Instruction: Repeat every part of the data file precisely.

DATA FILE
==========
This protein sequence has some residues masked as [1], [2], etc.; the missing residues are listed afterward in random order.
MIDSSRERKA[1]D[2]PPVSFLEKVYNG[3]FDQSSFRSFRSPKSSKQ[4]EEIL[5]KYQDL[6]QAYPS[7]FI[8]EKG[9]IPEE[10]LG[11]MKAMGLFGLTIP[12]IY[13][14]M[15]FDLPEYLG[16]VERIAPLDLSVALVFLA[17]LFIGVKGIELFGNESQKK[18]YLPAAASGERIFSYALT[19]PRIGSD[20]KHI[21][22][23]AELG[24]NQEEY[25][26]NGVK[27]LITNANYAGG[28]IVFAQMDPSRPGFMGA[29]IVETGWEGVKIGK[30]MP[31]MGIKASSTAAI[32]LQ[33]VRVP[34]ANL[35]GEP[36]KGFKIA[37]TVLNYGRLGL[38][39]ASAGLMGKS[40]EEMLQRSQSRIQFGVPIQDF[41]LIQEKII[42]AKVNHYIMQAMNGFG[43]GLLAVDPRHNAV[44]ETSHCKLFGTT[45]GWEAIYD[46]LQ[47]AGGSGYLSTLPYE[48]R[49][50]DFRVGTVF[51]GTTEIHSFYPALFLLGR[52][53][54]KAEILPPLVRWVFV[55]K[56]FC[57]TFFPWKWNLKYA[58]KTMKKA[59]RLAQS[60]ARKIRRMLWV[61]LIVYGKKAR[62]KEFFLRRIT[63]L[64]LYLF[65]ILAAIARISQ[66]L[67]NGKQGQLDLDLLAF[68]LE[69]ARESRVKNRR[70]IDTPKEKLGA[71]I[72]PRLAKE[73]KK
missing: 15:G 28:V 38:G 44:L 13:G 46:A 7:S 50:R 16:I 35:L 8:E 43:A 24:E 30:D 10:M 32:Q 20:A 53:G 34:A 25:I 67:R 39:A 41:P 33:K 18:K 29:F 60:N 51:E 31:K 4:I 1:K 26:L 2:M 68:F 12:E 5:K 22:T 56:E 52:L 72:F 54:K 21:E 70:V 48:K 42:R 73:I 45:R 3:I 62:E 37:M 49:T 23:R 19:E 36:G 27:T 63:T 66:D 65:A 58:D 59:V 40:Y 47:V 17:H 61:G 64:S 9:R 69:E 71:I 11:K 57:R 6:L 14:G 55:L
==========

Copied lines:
This protein sequence has some residues masked as [1], [2], etc.; the missing residues are listed afterward in random order.
MIDSSRERKA[1]D[2]PPVSFLEKVYNG[3]FDQSSFRSFRSPKSSKQ[4]EEIL[5]KYQDL[6]QAYPS[7]FI[8]EKG[9]IPEE[10]LG[11]MKAMGLFGLTIP[12]IY[13][14]M[15]FDLPEYLG[16]VERIAPLDLSVALVFLA[17]LFIGVKGIELFGNESQKK[18]YLPAAASGERIFSYALT[19]PRIGSD[20]KHI[21][22][23]AELG[24]NQEEY[25][26]NGVK[27]LITNANYAGG[28]IVFAQMDPSRPGFMGA[29]IVETGWEGVKIGK[30]MP[31]MGIKASSTAAI[32]LQ[33]VRVP[34]ANL[35]GEP[36]KGFKIA[37]TVLNYGRLGL[38][39]ASAGLMGKS[40]EEMLQRSQSRIQFGVPIQDF[41]LIQEKII[42]AKVNHYIMQAMNGFG[43]GLLAVDPRHNAV[44]ETSHCKLFGTT[45]GWEAIYD[46]LQ[47]AGGSGYLSTLPYE[48]R[49][50]DFRVGTVF[51]GTTEIHSFYPALFLLGR[52][53][54]KAEILPPLVRWVFV[55]K[56]FC[57]TFFPWKWNLKYA[58]KTMKKA[59]RLAQS[60]ARKIRRMLWV[61]LIVYGKKAR[62]KEFFLRRIT[63]L[64]LYLF[65]ILAAIARISQ[66]L[67]NGKQGQLDLDLLAF[68]LE[69]ARESRVKNRR[70]IDTPKEKLGA[71]I[72]PRLAKE[73]KK
missing: 15:G 28:V 38:G 44:L 13:G 46:A 7:S 50:R 16:I 35:L 8:E 43:A 24:E 30:D 10:M 32:Q 20:A 53:G 34:A 25:I 67:R 39:A 41:P 33:K 18:K 29:F 60:N 51:E 31:K 4:I 1:K 26:L 2:M 68:F 12:E 5:K 22:T 56:E 52:L 72:F 54:K 21:E 70:V 48:K 42:R 73:I 45:R 3:I 62:E 37:M 49:T 23:R 19:E 36:G 27:T 63:T 66:D 65:A 58:D 59:V 40:Y 47:V 17:H 61:G 64:S 9:R 69:E 71:I 11:K 57:R 6:L 14:G 55:L